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The Grieving Process of My Bipolar Disorder Diagnosis

What it is like to come to terms with having a mental illness.

The Bipolar Writer Mental Health Blog

After my diagnosis of bipolar disorder, it took me many years before I fully accepted I had this life-changing mental illness.

The first step in any recovery is acceptance. I realized I had to accept the truth of the reality of my illness before I could be ready to seek the necessary treatments to start the recovery process. I had to be ready to fight and heal my pain and internal mental scars.

I wish my acceptance of bipolar disorder would have been automatic and not taken so many years because then I think my life could have improved sooner.

To begin to accept my bipolar disorder I had to go through a grieving process, which took me a long time. It was a painful process and journey for me.

1. Denial  I do not have bipolar disorder. I do not have a mental illness. You are wrong. I do not want this. I can…

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1 thought on “The Grieving Process of My Bipolar Disorder Diagnosis”

  1. Role of Omega-3 Fatty Acids in the Treatment of Depressive Disorders: A Comprehensive Meta-Analysis of Randomized Clinical Trials
    Giuseppe Grosso , Andrzej Pajak, Stefano Marventano, Sabrina Castellano, Fabio Galvano, Claudio Bucolo, Filippo Drago, Filippo Caraci
    Published: May 7, 2014https://doi.org/10.1371/journal.pone.0096905
    Abstract
    Background
    Despite omega-3 polyunsaturated fatty acids (PUFA) supplementation in depressed patients have been suggested to improve depressive symptomatology, previous findings are not univocal.

    Objectives
    To conduct an updated meta-analysis of randomized controlled trials (RCTs) of omega-3 PUFA treatment of depressive disorders, taking into account the clinical differences among patients included in the studies.

    Methods
    A search on MEDLINE, EMBASE, PsycInfo, and the Cochrane Database of RCTs using omega-3 PUFA on patients with depressive symptoms published up to August 2013 was performed. Standardized mean difference in clinical measure of depression severity was primary outcome. Type of omega-3 used (particularly eicosapentaenoic acid [EPA] and docosahexaenoic acid [DHA]) and omega-3 as mono- or adjuvant therapy was also examined. Meta-regression analyses assessed the effects of study size, baseline depression severity, trial duration, dose of omega-3, and age of patients.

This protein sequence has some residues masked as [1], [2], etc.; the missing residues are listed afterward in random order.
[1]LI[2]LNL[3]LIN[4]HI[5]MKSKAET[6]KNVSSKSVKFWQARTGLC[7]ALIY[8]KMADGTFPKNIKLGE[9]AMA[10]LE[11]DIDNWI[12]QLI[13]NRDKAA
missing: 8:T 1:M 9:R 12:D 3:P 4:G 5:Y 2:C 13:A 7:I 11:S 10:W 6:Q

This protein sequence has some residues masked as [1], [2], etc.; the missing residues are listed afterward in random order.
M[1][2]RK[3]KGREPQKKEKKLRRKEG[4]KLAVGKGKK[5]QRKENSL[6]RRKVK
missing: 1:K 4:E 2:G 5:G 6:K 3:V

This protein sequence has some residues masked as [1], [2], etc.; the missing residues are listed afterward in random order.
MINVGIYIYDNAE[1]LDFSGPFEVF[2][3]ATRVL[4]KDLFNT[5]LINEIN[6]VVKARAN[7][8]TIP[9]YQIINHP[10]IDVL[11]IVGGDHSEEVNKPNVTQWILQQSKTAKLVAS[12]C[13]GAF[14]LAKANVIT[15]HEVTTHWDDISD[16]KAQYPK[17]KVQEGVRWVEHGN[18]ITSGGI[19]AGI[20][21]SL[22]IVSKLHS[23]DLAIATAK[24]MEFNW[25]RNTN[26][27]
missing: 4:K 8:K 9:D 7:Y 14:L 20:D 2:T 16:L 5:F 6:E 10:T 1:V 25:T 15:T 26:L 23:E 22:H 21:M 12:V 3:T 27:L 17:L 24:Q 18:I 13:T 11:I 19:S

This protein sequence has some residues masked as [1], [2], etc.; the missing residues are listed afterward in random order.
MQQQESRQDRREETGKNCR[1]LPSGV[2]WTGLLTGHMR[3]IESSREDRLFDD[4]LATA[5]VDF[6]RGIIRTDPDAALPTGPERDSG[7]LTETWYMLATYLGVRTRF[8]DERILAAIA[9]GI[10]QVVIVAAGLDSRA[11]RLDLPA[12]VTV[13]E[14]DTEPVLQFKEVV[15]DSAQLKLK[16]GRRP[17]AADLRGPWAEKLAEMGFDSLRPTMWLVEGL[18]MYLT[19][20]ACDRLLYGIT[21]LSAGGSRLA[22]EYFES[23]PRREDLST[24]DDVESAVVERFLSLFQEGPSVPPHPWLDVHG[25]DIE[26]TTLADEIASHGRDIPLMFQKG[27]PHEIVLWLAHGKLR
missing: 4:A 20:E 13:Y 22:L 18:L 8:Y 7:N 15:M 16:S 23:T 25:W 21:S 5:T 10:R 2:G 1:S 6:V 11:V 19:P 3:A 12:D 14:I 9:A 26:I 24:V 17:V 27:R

Results
    Meta-analysis of 11 and 8 trials conducted respectively on patients with a DSM-defined diagnosis of major depressive disorder (MDD) and patients with depressive symptomatology but no diagnosis of MDD demonstrated significant clinical benefit of omega-3 PUFA treatment compared to placebo (standardized difference in random-effects model 0.56 SD [95% CI: 0.20, 0.92] and 0.22 SD [95% CI: 0.01, 0.43], respectively; pooled analysis was 0.38 SD [95% CI: 0.18, 0.59]). Use of mainly EPA within the preparation, rather than DHA, influenced final clinical efficacy. Significant clinical efficacy had the use of omega-3 PUFA as adjuvant rather than mono-therapy. No relation between efficacy and study size, baseline depression severity, trial duration, age of patients, and study quality was found. Omega-3 PUFA resulted effective in RCTs on patients with bipolar disorder, whereas no evidence was found for those exploring their efficacy on depressive symptoms in young populations, perinatal depression, primary disease other than depression and healthy subjects.

    Conclusions
    The use of omega-3 PUFA is effective in patients with diagnosis of MDD and on depressive patients without diagnosis of MDD.

    Like

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